This was a PRCA rodeo, and the wild horse race was the very first event. There were five or six teams entered. All the teams go at once, first one to ride past the barrel wins. The rodeo was about to start, but I was still passed out behind the bucking chutes. The shanker and rider were yelling at me to get up. They had our horse haltered and ready to go. During the National Anthem, I was splashing water on my face, telling myself, Okay, it’s time to go, and thinking it was just going to be another run.

I believe it was a shotgun start. They swung the gate open, and we went to work. The shankman held the rope, and I grabbed the halter, and we tried to work the horse across the arena. Your goal is to get as close as you can, so the rider doesn’t have to ride that far.

Well, the horse started picking up speed, heading towards a fence. I was leaning forward, losing my footing. The horse turned and hit the fence sideways, and the momentum slammed me into the fence, knocking me to the ground. If I had stood up, I probably would have been fine, but instead I kind of dove down thinking he’d get away, but I ended up underneath him. He caught my forehead with his front hoof. I just remember thinking, Get up!

Knowing our shankman never let go of a horse, I got back up and was looking for him. Sure enough, he still had the horse. I went over and tried mugging the horse again, and that’s when another horse came over and T-boned me. That was a double whammy, like somebody was saying, He didn’t learn. Take it a second time!

We ended up losing the horse.

I looked at my rider and said, “How bad is it?”

He was like, “Just go to the ambulance.”

I was walking out of the arena in disgust, when Matt got that picture. It’s amazing how fast you sober up when the adrenaline gets pumping.

At the ambulance, I said, “How bad is it?”

“Oh, you’re gonna need some stitches,” they said. They probably thought I was crazy.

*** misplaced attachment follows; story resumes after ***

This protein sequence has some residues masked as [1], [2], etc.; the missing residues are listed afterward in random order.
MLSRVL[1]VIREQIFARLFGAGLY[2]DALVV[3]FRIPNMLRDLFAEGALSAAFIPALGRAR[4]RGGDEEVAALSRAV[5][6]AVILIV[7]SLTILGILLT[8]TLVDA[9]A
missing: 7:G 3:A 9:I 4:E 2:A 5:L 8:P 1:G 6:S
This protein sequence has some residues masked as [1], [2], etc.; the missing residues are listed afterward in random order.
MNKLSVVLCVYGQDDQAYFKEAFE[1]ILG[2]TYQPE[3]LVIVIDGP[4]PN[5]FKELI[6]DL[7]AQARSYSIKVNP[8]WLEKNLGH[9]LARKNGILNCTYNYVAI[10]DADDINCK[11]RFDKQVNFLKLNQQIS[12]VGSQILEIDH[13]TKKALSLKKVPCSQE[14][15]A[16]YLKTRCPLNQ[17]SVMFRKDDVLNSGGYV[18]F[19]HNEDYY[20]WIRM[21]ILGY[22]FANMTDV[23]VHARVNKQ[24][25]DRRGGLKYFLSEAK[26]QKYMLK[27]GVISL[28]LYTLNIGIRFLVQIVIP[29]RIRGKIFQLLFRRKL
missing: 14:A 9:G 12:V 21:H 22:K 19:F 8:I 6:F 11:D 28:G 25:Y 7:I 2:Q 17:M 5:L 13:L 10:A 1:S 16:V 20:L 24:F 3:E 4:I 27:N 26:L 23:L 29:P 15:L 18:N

I have a picture of the doctor holding the skin apart. You can see my skull. I ended up getting three rows of thirteen stitches.

This all happened on a Sunday. By Tuesday, it hurt pretty bad. On Wednesday, I was back at work. It was like playing a hard football game, getting your ass beat and then getting back to the grind. The guys at the ranch where I worked gave me a bunch of shit, mostly because they wondered where I was for two days.

Two weeks later, I was the best man at my best friend’s wedding. To say the bride wasn’t happy is an understatement.

The Silver Lining

Did any good come from it? I learned not to drink and rodeo. I learned hospitals are expensive. I have a pretty decent scar to remember it by. When I’m drinking, it comes out red.

After my head healed, I entered a couple of wild horse races, but I was over it. Mugging wasn’t the thing to fill the void I was looking for. A friend of mine, Charles Harris, got me started steer wrestling. He helped me out with my ground game and introduced me to some great people, like Luke Branquinho and Blaine Jones. Those guys have helped me out quite a bit.

The first year I started bulldogging, back in 2015, I blew out my knee and had to have it completely rebuilt. I blew it out on January 1, had surgery on February 11 and was back bulldogging by my birthday on July 10. Things kind of took off from there. In 2017, I finished in the top five of the PRCA Permit Member of the Year Challenge, which allowed me to compete in Las Vegas at the permit finals.

Probably the best thing about wild horse racing is that it led me to steer wrestling. I was never really a cowboy to start out with. This was my foot in the door. Steer wrestling is way funner than mugging a horse, I’ll tell you that.